provided by British Antarctic Survey
Usually orange in colour but varies from pink through to white. Colonies start life encrusting surfaces, but when two growing edges meet they grow against each other, up and out into the water column to form walls. These erect structures can be quite big (up to 15cm high).
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25m to deep water, common on hard substrates in just a few localities in the South Orkney archipelago to the southern Antarctic Peninsula and Ross Sea. There are 3 other similar Antarctic species, though 1 (I. virgula) is only known from the Ross Sea.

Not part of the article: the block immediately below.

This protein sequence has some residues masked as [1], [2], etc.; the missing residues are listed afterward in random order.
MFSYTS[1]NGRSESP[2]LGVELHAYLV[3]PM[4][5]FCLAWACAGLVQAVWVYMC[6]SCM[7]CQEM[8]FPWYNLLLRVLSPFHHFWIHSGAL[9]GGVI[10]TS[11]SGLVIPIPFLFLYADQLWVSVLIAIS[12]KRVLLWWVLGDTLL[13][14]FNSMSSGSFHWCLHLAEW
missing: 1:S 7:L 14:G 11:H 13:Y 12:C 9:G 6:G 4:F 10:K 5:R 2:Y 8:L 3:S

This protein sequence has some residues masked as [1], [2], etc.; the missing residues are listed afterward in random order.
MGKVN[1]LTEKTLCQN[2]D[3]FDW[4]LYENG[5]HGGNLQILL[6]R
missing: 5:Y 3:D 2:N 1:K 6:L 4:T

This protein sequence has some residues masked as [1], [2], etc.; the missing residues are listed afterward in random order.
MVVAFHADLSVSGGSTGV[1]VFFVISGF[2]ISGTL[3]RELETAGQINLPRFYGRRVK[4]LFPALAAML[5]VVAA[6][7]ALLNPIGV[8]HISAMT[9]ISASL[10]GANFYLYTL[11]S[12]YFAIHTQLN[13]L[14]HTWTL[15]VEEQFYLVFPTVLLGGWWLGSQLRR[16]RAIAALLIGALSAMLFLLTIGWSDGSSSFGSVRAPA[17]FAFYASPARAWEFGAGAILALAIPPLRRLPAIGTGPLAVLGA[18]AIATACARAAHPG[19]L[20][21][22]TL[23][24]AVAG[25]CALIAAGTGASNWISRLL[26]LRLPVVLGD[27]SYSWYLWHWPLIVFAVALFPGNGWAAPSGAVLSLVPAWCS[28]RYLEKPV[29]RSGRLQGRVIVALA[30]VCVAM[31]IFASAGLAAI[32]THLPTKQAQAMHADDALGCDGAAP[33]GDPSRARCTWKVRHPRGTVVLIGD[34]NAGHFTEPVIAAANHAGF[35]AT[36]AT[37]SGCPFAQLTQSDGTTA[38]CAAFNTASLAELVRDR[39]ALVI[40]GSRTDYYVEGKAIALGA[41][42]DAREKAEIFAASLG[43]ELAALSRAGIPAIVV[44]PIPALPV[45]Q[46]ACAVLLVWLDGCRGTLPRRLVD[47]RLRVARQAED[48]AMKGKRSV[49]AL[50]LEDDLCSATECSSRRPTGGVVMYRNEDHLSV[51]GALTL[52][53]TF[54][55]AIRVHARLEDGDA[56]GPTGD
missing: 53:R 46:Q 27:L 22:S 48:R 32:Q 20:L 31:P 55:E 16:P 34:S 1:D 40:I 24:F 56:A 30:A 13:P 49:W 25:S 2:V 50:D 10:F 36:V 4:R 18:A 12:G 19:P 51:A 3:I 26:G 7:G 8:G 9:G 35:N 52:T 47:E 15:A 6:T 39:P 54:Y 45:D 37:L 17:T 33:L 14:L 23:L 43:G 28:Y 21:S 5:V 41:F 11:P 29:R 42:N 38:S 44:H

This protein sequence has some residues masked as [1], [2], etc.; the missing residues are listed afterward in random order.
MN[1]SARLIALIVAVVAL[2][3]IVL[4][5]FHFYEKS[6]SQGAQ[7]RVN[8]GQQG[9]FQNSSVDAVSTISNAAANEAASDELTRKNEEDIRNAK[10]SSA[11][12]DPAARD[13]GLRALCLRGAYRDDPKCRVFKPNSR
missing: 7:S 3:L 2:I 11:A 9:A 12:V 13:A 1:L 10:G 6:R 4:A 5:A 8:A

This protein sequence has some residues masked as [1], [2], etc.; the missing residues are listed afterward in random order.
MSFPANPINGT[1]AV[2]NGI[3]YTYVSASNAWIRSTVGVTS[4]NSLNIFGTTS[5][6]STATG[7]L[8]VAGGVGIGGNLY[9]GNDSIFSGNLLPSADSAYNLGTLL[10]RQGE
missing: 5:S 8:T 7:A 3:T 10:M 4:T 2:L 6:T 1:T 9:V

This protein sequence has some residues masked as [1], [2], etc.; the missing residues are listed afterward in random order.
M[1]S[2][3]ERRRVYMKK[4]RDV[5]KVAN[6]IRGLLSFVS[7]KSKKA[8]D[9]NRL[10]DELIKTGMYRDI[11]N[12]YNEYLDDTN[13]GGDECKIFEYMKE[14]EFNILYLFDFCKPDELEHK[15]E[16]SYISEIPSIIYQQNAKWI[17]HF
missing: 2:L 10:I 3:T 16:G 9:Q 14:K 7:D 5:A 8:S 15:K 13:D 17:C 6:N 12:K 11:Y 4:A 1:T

I. similis, though not widespread in Antarctica, is common and important where it does occur. The species is a bioconstructor and the spaces enclosed by its walls are a haven for many species, as is also the case with Reteporella frigida. I. similis often occurs in areas of higher water flow. It is a suspension feeder and eats phytoplankton, probably smaller ciliates and flagellates. Its main predators are probably nudibranch sea slugs and pycnogonans.
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